xigoi

In the context of programming languages, many people seem to consider at least two of the terms “weak typing”, “dynamic typing” and “duck typing” to be synonymous. However, each of these has a completely different meaning and they can independently apply or not apply to a given language.

Strongly typed languages include Haskell, Rust, Nim, Julia, Python, Ruby, …

Weakly typed languages include C, JavaScript, PHP, Tcl, …

If you object to C being called a weakly typed language, consider the following example:

```
#include <fenv.h>
#include <stdio.h>
int main() {
int a = 42;
int b = &a;
int c = FE_TOWARDZERO;
int d = stdout;
printf("%d\n", a * b + c / d);
return 0;
}
```

Here we have three variables representing completely different things — one is an integer, one is a pointer, one is a flag for the floating point environment and one is a file handle. However, C allows us to declare them all as `int`

and perform arithmetic on them.

Statically typed languages include C, Java, Haskell, Nim, Rust, …

Dynamically typed languages include Python, Common Lisp, Ruby, JavaScript, PHP, …

Note that a statically typed language doesn't necessarily require type declarations to be present on all variable declarations. Consider the following Nim program:

```
import std/strutils
stdout.write "What's your height in meters? "
let height = stdin.readLine.parseFloat
stdout.write "What's your weight in kilograms? "
let weight = stdin.readLine.parseFloat
let bmi = weight / (height * height)
let diagnosis = "Your BMI is " & $bmi
stdout.writeLine diagnosis
```

There are no type annotations in this program, yet all types are known and checked at compile time thanks to type inference.

The definition may sound a bit cryptic, so let's see a concrete example. Consider the following Haskell code:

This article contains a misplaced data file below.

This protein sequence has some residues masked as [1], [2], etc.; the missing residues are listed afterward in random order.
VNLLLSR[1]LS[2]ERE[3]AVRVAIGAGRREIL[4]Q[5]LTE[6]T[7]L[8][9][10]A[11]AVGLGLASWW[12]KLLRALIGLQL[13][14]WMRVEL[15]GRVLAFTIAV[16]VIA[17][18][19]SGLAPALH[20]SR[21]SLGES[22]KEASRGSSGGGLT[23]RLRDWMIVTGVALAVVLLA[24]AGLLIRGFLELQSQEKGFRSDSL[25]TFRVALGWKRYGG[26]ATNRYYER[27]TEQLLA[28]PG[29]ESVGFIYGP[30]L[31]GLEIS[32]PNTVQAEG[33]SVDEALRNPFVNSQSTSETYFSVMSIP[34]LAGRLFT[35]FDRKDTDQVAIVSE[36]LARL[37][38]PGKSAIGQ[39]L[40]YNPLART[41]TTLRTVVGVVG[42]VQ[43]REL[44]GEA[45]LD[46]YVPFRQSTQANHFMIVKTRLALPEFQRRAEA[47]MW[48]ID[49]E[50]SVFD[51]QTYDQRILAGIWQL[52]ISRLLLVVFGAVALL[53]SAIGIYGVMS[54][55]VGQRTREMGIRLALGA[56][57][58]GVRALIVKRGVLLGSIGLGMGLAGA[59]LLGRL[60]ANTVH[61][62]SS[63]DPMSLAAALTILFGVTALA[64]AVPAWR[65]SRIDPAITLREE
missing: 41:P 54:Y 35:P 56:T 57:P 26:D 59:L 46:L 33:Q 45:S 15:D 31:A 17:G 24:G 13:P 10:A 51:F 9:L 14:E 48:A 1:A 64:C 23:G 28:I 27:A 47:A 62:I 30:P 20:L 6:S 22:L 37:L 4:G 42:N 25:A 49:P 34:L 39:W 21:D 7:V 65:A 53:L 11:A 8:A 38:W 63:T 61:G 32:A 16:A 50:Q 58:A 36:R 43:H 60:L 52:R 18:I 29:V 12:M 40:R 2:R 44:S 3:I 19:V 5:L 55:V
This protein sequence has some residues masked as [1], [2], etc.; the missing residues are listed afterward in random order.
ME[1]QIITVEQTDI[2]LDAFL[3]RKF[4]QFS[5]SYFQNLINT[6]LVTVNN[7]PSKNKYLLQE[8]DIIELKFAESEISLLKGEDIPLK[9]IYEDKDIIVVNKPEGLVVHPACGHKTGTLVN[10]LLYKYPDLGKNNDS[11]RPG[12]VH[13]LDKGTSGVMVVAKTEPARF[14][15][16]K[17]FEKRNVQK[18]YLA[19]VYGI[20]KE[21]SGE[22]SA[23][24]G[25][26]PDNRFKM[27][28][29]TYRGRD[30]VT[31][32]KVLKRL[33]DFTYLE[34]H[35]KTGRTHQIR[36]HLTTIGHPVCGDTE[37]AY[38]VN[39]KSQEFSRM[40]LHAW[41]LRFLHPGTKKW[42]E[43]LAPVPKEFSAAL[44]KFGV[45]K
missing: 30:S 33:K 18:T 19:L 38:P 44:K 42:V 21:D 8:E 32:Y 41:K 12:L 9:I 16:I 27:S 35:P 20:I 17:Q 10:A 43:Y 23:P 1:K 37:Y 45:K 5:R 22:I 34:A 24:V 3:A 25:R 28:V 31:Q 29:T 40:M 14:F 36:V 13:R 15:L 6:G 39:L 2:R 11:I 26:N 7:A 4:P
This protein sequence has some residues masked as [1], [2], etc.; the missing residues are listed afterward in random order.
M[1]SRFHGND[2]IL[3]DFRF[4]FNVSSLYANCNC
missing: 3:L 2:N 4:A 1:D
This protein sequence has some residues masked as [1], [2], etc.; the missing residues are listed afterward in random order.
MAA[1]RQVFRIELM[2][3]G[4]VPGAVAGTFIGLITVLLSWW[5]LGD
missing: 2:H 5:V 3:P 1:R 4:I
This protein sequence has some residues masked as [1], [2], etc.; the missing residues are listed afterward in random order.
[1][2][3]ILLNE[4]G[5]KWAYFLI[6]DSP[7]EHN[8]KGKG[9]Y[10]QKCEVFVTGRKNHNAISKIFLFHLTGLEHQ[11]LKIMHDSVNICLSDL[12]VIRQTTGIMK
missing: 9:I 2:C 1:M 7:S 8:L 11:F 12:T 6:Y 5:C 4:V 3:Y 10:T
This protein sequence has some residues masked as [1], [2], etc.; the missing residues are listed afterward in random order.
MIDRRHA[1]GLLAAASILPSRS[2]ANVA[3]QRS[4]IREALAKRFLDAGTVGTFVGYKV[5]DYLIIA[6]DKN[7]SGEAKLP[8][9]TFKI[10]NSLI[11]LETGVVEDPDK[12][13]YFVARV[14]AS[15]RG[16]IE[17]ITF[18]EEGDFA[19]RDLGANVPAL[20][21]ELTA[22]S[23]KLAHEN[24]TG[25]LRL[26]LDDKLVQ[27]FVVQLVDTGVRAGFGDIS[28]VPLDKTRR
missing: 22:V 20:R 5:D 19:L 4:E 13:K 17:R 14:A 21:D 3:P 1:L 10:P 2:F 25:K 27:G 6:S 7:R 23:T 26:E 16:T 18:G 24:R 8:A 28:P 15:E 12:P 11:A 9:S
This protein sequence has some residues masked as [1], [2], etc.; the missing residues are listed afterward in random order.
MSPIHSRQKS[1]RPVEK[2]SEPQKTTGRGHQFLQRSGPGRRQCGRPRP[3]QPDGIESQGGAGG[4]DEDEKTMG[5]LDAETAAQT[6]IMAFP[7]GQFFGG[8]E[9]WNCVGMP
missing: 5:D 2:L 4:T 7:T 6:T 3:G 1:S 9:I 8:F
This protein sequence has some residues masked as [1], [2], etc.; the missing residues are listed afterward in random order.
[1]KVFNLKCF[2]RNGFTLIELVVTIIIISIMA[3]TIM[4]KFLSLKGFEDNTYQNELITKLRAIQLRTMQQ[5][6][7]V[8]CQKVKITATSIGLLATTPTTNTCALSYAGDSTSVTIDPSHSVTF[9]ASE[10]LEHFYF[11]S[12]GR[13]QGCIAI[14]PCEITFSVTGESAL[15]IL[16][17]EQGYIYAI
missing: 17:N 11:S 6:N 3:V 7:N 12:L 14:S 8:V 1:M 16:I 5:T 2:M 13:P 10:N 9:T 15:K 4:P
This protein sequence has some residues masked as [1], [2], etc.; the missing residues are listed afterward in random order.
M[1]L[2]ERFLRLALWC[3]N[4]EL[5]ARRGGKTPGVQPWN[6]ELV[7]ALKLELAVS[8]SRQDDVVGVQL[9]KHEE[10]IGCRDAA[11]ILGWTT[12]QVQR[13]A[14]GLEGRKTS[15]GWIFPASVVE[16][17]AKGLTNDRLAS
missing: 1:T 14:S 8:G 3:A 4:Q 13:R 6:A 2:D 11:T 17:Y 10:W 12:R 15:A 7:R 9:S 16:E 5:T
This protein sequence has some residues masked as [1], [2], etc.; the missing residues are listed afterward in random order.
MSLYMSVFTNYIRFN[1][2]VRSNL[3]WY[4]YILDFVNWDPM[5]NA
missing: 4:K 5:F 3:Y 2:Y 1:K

```
middle :: a -> a -> a -> a
middle x y z
| x <= y && y <= z = y
| z <= y && y <= x = y
| y <= x && x <= z = x
| z <= x && x <= y = x
| otherwise = z
```

Trying to compile this produces the following error:

.code.tio.hs:3:5: error: • No instance for (Ord a) arising from a use of ‘<=’ Possible fix: add (Ord a) to the context of the type signature for: middle :: forall a. a -> a -> a -> a • In the first argument of ‘(&&)’, namely ‘x <= y’ In the expression: x <= y && y <= z In a stmt of a pattern guard for an equation for ‘middle’: x <= y && y <= z | 3 | | x <= y && y <= z = y | ^^^^^^

This is because we've declared that `middle`

works for any type, but in fact it only works for types that support comparison. We can fix this by declaring that `a`

has to be an ordered type:

`middle :: Ord a => a -> a -> a -> a`

Now let's implement the same function in C++:

```
template <typename T> T middle(T x, T y, T z) {
if ((x <= y && y <= z) || (z <= y && y <= x)) {
return y;
}
if ((y <= x && x <= z) || (z <= x && x <= y)) {
return x;
}
return z;
}
```

C++ doesn't complain. When we try to use the function on a non-ordered type, that's when we're going to get into trouble, but otherwise it's cool. This makes C++ a duck-typed language, even though it's statically typed.

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